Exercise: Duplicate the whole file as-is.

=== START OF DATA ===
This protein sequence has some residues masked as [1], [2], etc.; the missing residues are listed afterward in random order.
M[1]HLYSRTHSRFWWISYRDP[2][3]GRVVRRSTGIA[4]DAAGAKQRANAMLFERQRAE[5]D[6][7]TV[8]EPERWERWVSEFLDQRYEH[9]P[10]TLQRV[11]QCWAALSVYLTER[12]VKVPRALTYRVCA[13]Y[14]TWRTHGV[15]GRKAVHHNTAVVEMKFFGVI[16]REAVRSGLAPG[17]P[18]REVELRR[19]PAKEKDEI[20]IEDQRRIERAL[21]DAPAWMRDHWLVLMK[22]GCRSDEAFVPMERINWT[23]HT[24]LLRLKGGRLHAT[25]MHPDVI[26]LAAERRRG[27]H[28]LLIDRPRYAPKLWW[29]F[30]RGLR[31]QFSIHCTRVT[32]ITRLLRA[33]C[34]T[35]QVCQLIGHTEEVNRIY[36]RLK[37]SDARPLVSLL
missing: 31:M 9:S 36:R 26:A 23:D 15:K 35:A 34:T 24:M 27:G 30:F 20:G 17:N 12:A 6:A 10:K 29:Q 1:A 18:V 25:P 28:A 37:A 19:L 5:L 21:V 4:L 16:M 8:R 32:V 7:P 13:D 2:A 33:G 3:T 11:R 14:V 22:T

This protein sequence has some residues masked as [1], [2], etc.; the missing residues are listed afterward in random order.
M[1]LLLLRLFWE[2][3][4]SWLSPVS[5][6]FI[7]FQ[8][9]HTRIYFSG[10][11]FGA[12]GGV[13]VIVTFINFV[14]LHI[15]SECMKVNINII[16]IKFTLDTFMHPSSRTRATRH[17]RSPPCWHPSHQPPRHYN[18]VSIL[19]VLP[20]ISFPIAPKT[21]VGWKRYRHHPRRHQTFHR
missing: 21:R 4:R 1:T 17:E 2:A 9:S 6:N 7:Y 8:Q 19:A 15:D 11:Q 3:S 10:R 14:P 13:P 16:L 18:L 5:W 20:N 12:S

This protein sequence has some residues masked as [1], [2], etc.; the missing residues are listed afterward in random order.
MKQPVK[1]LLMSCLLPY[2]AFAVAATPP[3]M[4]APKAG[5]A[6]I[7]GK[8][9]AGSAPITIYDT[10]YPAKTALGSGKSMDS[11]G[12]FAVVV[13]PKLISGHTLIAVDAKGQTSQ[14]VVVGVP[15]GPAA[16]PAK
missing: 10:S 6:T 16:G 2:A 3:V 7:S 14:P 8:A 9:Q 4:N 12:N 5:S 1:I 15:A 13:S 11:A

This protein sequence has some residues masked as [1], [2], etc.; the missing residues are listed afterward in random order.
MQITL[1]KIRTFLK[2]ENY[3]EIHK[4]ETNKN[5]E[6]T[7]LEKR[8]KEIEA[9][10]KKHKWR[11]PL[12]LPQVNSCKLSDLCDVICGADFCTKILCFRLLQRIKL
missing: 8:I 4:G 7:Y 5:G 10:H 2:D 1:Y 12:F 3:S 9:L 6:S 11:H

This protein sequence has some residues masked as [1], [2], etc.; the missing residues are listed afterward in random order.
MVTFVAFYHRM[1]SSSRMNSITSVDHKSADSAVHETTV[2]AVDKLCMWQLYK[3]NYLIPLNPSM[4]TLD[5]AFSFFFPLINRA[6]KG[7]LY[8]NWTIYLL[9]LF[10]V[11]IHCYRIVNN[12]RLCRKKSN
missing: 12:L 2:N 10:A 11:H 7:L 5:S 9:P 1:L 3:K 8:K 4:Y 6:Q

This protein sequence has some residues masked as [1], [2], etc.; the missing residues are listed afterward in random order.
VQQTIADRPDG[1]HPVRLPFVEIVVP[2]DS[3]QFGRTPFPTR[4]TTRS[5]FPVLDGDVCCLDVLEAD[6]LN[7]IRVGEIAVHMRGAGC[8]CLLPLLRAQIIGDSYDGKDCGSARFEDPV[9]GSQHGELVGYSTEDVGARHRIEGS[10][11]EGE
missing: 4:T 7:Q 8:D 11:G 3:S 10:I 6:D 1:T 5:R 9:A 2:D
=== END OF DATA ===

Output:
This protein sequence has some residues masked as [1], [2], etc.; the missing residues are listed afterward in random order.
M[1]HLYSRTHSRFWWISYRDP[2][3]GRVVRRSTGIA[4]DAAGAKQRANAMLFERQRAE[5]D[6][7]TV[8]EPERWERWVSEFLDQRYEH[9]P[10]TLQRV[11]QCWAALSVYLTER[12]VKVPRALTYRVCA[13]Y[14]TWRTHGV[15]GRKAVHHNTAVVEMKFFGVI[16]REAVRSGLAPG[17]P[18]REVELRR[19]PAKEKDEI[20]IEDQRRIERAL[21]DAPAWMRDHWLVLMK[22]GCRSDEAFVPMERINWT[23]HT[24]LLRLKGGRLHAT[25]MHPDVI[26]LAAERRRG[27]H[28]LLIDRPRYAPKLWW[29]F[30]RGLR[31]QFSIHCTRVT[32]ITRLLRA[33]C[34]T[35]QVCQLIGHTEEVNRIY[36]RLK[37]SDARPLVSLL
missing: 31:M 9:S 36:R 26:A 23:D 15:K 35:A 34:T 24:M 27:G 30:F 20:G 17:N 12:A 6:A 10:K 29:Q 1:A 18:V 25:P 28:A 37:A 19:L 5:L 21:V 4:L 16:M 8:R 32:V 7:P 13:D 2:A 33:G 3:T 11:R 14:V 22:T

This protein sequence has some residues masked as [1], [2], etc.; the missing residues are listed afterward in random order.
M[1]LLLLRLFWE[2][3][4]SWLSPVS[5][6]FI[7]FQ[8][9]HTRIYFSG[10][11]FGA[12]GGV[13]VIVTFINFV[14]LHI[15]SECMKVNINII[16]IKFTLDTFMHPSSRTRATRH[17]RSPPCWHPSHQPPRHYN[18]VSIL[19]VLP[20]ISFPIAPKT[21]VGWKRYRHHPRRHQTFHR
missing: 21:R 4:R 1:T 17:E 2:A 9:S 6:N 7:Y 8:Q 19:A 15:D 11:Q 3:S 10:R 14:P 13:P 16:L 18:L 5:W 20:N 12:S

This protein sequence has some residues masked as [1], [2], etc.; the missing residues are listed afterward in random order.
MKQPVK[1]LLMSCLLPY[2]AFAVAATPP[3]M[4]APKAG[5]A[6]I[7]GK[8][9]AGSAPITIYDT[10]YPAKTALGSGKSMDS[11]G[12]FAVVV[13]PKLISGHTLIAVDAKGQTSQ[14]VVVGVP[15]GPAA[16]PAK
missing: 10:S 6:T 16:G 2:A 3:V 7:S 14:P 8:A 9:Q 4:N 12:N 5:S 1:I 15:A 13:S 11:A

This protein sequence has some residues masked as [1], [2], etc.; the missing residues are listed afterward in random order.
MQITL[1]KIRTFLK[2]ENY[3]EIHK[4]ETNKN[5]E[6]T[7]LEKR[8]KEIEA[9][10]KKHKWR[11]PL[12]LPQVNSCKLSDLCDVICGADFCTKILCFRLLQRIKL
missing: 8:I 4:G 7:Y 5:G 10:H 2:D 1:Y 12:F 3:S 9:L 6:S 11:H

This protein sequence has some residues masked as [1], [2], etc.; the missing residues are listed afterward in random order.
MVTFVAFYHRM[1]SSSRMNSITSVDHKSADSAVHETTV[2]AVDKLCMWQLYK[3]NYLIPLNPSM[4]TLD[5]AFSFFFPLINRA[6]KG[7]LY[8]NWTIYLL[9]LF[10]V[11]IHCYRIVNN[12]RLCRKKSN
missing: 12:L 2:N 10:A 11:H 7:L 5:S 9:P 1:L 3:K 8:K 4:Y 6:Q

This protein sequence has some residues masked as [1], [2], etc.; the missing residues are listed afterward in random order.
VQQTIADRPDG[1]HPVRLPFVEIVVP[2]DS[3]QFGRTPFPTR[4]TTRS[5]FPVLDGDVCCLDVLEAD[6]LN[7]IRVGEIAVHMRGAGC[8]CLLPLLRAQIIGDSYDGKDCGSARFEDPV[9]GSQHGELVGYSTEDVGARHRIEGS[10][11]EGE
missing: 4:T 7:Q 8:D 11:G 3:S 10:I 6:D 1:T 5:R 9:A 2:D